Our vitamin D myth busting series continues, with our last post dispelling the myth that vitamin D can be stored in our fat cells for later use and can become toxic. While it is true that vitamin D has a higher affinity for fat, there is a relatively constant ratio of vitamin D in fat to blood, and the body does not rely on vitamin D in fat to increase vitamin D blood levels, nor is build-up of vitamin D in fat tissues a concern for toxicity.
However, there is always concern about toxicity when taking in anything in excessive doses. Even drinking too much water can throw our system out of whack and become toxic, even fatal – a condition known as water intoxication or hyponatremia.
When should you be concerned about vitamin D toxicity?
Vitamin D toxicity is rare and usually caused by excessive vitamin D supplementation, which can lead to hypercalcemia (increased calcium in the blood), hyperphosphatemia (increased phosphate in the blood), and suppressed serum PTH concentrations. Symptoms include vomiting, nausea, abdominal pain, fatigue, and weakness. Most cases of vitamin D toxicity have been related to supplement manufacturing and labeling errors, as well as overdosing (seen in some cases with intakes of 50,000 IU/day or more over an extended period of time such as six months or longer), or over-correction of vitamin D deficiency (seen with intakes of about 77,000 IU/day for two months).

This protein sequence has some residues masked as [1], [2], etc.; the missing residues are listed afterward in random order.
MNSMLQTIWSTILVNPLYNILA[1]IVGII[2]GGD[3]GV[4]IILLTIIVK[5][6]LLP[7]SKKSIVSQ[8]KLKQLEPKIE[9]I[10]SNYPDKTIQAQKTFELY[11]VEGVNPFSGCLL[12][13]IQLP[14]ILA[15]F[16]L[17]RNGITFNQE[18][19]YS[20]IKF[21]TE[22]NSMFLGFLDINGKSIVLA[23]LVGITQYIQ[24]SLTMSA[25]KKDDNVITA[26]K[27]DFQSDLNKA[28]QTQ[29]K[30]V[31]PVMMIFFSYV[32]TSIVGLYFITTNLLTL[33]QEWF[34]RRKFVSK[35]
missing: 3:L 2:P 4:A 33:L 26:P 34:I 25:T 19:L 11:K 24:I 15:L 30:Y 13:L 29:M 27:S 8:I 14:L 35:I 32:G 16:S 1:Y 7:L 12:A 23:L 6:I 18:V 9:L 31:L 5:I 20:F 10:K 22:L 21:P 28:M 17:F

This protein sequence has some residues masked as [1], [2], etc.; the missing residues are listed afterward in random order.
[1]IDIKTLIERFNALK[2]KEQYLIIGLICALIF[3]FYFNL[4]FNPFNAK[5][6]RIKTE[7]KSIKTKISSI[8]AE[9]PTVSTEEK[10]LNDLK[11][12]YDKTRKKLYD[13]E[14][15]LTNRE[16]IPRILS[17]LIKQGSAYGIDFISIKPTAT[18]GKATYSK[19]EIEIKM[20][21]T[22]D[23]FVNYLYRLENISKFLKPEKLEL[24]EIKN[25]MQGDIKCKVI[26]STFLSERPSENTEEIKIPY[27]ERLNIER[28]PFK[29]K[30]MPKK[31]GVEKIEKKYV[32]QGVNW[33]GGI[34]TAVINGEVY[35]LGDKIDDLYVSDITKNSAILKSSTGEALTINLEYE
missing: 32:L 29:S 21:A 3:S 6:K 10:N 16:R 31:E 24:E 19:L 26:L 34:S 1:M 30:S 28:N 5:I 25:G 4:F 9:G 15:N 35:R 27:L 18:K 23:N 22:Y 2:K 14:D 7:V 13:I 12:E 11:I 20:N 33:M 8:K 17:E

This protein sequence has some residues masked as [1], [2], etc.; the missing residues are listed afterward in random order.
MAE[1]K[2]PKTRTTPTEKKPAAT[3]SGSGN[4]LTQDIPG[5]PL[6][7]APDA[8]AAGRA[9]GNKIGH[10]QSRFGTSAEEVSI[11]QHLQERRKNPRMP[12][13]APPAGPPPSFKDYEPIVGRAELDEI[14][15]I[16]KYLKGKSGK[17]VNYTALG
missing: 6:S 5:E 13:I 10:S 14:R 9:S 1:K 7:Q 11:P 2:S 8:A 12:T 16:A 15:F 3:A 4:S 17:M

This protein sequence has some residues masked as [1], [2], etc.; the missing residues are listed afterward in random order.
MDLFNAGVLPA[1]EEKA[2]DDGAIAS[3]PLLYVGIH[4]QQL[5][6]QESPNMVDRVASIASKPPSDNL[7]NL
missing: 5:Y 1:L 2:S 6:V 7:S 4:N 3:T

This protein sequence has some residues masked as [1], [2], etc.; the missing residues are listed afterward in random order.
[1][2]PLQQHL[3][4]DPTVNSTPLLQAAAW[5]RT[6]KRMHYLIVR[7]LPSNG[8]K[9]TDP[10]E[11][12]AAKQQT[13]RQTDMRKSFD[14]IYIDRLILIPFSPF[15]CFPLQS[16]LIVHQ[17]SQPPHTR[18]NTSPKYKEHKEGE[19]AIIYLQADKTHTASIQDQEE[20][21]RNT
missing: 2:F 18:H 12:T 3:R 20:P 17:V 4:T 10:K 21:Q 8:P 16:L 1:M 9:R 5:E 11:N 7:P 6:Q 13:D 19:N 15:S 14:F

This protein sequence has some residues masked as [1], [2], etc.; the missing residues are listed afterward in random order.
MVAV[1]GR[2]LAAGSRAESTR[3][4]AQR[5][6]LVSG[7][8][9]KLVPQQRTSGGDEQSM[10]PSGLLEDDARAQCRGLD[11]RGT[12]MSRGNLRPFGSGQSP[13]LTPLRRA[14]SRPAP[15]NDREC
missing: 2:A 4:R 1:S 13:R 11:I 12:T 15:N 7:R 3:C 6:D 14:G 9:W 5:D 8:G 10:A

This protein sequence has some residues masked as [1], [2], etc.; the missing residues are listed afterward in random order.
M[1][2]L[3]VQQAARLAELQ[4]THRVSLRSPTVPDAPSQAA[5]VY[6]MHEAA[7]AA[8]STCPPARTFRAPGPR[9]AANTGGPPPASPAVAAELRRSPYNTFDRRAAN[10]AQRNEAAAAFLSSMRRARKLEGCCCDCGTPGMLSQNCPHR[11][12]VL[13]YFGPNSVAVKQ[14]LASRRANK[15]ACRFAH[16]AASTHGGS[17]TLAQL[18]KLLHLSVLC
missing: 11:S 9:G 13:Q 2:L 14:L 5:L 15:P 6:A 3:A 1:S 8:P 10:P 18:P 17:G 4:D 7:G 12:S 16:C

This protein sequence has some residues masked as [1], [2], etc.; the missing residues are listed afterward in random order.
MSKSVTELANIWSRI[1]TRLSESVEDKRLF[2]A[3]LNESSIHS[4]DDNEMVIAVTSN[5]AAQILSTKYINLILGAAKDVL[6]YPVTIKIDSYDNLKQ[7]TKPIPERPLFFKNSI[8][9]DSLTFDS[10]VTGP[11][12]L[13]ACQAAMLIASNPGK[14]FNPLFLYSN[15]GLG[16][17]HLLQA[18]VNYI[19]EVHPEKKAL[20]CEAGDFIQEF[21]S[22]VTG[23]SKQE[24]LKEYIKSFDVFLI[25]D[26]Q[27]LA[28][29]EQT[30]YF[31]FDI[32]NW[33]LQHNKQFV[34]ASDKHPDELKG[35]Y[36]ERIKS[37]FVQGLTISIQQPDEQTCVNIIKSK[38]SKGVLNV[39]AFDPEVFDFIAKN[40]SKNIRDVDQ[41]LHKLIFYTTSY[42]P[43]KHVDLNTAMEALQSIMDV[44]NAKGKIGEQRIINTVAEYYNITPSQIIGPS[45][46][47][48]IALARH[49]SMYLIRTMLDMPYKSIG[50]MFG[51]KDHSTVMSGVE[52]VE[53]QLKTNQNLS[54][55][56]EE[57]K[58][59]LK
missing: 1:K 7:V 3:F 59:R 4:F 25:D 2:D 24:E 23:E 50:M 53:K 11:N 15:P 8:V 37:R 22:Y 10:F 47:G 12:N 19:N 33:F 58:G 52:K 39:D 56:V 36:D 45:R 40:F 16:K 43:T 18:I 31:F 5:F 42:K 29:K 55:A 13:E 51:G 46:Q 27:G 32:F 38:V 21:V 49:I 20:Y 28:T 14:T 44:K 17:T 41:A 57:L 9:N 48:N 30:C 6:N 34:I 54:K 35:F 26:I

Currently, the U.S. National Academy of Medicine (NAM, formerly the Institute of Medicine) has set their recommended daily allowance of vitamin D at 600 IU/day, their upper intake level at 4,000 IU/day, and their no adverse effects level (NOAEL) at 10,000 IU/day. However, the vast majority of the population will not reach a vitamin D level of 40-60 ng/ml (100-150 nmol/L), the range recommended by the GrassrootsHealth panel of 48 vitamin D researchers and scientists, if taking only the daily recommended amount of 600 IU/day. Looking at a starting serum level of 20 ng/ml (close to the population average), an intake of at least 3,300 IU/day would be sufficient for only 50% of adults to achieve a level of 40 ng/ml or greater. Some will require more; at least 4,700 IU/day would be sufficient for 90% of adults to achieve 40 ng/ml or greater. These intake levels may seem high compared to the recommendations made by the NAM, leading to concern from individuals who are not aware of the wealth of vitamin D research demonstrating its safety.
How much vitamin D can cause toxicity?
The chart below shows a plot of the vitamin D serum levels as a function of reported vitamin D intake amounts from the GrassrootsHealth cohort, adjusted to an individual weighing 150 pounds. The dotted blue line is the best fit line through the data.